3D Breakthrough: Picture Perfect Surgery – Royal Children’s Hospital Featured in the Herald Sun
Date: October 21, 2004
Source: Feature in the Herald Sun, Australia
Article: 3D Breakthrough: Picture Perfect Surgery
Evie Rosa, 5, is a different girl after an operation six weeks ago to enlarge her skull.
Five-year-old Evie suffered scaphocephaly, a condition where the head is disproportionately long and narrow after the premature fusion of bones in the skull. During surgery at the Royal Children’s Hospital (http://www.rch.org.au/plastic), doctors moved parts of her skull to make it larger and reduce pressure on her brain.
Surgeons carrying out delicate surgery such as Evie’s in future will have a perfect 3D model of their patient on which to prepare and plan the surgery. This week the plastic and maxillofacial surgery department was given a $150,000 AUD camera that produces a dimensionally accurate 3D image of a patient in less than 2 milliseconds.
RCH director of plastic and maxillofacial surgery John Meara said the 3dMD digital camera gave doctors an exact 3D model of their patient.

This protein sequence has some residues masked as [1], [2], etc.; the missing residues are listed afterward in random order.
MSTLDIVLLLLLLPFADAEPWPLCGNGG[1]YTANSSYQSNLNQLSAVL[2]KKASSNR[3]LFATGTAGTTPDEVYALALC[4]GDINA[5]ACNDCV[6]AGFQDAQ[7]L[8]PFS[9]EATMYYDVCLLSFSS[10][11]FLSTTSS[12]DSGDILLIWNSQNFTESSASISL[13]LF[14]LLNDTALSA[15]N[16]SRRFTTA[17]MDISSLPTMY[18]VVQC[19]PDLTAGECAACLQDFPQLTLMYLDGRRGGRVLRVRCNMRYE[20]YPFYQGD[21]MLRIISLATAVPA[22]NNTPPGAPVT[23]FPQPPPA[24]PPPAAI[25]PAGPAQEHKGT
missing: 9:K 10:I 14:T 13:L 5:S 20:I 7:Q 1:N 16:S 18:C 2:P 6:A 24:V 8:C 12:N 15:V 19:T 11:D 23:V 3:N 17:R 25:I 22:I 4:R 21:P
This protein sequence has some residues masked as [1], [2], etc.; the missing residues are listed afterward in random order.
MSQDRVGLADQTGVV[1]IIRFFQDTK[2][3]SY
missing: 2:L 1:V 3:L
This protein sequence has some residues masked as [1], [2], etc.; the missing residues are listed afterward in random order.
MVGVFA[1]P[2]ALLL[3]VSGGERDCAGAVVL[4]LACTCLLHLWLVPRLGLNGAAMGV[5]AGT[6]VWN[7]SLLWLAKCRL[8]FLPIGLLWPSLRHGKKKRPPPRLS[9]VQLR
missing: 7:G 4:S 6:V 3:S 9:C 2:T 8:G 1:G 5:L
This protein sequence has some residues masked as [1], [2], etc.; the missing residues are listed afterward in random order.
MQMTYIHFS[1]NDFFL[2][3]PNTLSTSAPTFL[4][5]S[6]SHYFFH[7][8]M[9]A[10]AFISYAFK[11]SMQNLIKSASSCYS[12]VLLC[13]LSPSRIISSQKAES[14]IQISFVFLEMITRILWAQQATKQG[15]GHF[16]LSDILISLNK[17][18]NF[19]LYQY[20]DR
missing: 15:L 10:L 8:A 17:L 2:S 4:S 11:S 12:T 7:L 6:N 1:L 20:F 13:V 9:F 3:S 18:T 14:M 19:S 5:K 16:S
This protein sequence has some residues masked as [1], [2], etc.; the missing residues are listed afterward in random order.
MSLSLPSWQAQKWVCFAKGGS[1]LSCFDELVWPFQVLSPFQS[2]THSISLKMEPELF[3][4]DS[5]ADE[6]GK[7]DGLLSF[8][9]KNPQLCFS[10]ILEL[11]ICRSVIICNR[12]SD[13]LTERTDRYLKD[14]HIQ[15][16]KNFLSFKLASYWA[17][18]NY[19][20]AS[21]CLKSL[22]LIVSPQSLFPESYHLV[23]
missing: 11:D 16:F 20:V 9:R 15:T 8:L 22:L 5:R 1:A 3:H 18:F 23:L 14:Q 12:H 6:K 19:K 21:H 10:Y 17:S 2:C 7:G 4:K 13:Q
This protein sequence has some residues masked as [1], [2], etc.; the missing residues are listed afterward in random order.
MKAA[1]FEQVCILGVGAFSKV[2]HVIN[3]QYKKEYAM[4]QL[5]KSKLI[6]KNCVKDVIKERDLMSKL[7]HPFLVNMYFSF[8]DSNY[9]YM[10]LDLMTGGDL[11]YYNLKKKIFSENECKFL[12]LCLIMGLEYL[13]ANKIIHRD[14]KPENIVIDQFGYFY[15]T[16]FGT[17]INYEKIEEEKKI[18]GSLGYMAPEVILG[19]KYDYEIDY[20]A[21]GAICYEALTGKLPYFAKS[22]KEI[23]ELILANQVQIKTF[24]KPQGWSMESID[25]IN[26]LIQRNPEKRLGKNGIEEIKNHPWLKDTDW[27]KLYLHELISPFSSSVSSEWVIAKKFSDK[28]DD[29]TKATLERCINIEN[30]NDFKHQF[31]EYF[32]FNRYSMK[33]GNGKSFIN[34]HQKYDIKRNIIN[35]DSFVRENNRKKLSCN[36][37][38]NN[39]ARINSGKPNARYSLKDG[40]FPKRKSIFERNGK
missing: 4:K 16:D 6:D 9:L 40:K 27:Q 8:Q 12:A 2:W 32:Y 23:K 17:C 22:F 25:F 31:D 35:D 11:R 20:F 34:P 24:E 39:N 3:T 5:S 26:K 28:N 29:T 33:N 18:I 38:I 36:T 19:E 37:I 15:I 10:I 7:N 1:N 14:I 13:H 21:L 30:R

“Now we have a replica of these patients on which to do all sorts of different analysis and measurements… and the patient can be at home,” Associate Professor Meara said.
Professor Meara said the camera would help with pre-operative diagnosis, planning of treatments, and assessing and auditing surgery results. Audits of surgery will be more accurate using the new camera, which can monitor soft tissue changes in patients of less than a millimetre.
“From a research standpoint it will allow us to collaborate with other children’s hospitals around the world, look at techniques and outcomes, and allow us to collaborate in clinical analysis and research.”
While initially used for plastic and maxillofacial surgery, Professor Meara predicted the technology would help thousands of patients across many surgical fields.
“For someone like Evie, we will be able to go into surgery with much more accurate detail about what deformity there is. If we have to move certain segments of the skull or face, we will have much more accurate detail about how much to move certain things and in what direction.”
Professor Meara said in future, the 3D patient models could also be used to train and re-certify surgeons.
“Time is approaching when surgeons will be able to perform virtual surgery on a computer using the digital image prior to the actual surgery on the patient.